Friday, March 28, 2014

Grimms' Fairy Tales: Review

This particular edition of Grimms' Fairy Tales was published in 1945 and was translated by E.V. Lucas, Lucy Crane, and Marian Edwardes.  It also contains fine illustrations (both color and line drawings) by Fritz Kredel. Between the covers are 55 of the 211 tales that the Brothers Grimm have been credited with. Although these tales were originally called Children's and Household Tales--these are not your sweet little, bedtime story fairy tales. The original tales contained subject matter (primarily sexual references) that were thought unsuitable for children and later editions (including this one) removed those references while increasing the violence done to the wicked in the stories. 

This volume includes such recognizable favorites as "Sleeping Beauty," "Snow White," "Rapunzel," "Rumpelstiltskin," "The Elves and the Shoemaker," and "Cinderella." But there are far more new and unfamiliar tales. Most of the stories that were unfamiliar to me ran along similar themes--young men or young women who had to fulfill certain tasks before gaining a "prize" (whether that be gold and riches or a beautiful/handsome spouse). One story in particular caught my attention, however. That was called "Karl Katz" and would seem to be a precursor to Washington Irving's "Rip Van Winkle." I was very interested to find that there was an earlier version than Irving's tale of the man who fell asleep and woke up hundreds of years later.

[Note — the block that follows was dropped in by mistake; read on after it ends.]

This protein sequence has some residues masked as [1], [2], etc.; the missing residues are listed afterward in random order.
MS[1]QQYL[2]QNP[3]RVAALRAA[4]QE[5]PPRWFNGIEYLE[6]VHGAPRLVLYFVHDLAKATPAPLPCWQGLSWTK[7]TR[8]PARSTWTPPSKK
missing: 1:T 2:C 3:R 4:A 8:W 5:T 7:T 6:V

I had read several of these stories when I was young, but it was very nice to revisit them and to read all of the new (to me) tales as well. Three stars for a good solid read.

1 comment:

fredamans said...

I believe this is the volume on my kindle. Haven't read it before, but read the stories individually as a child.
Great review!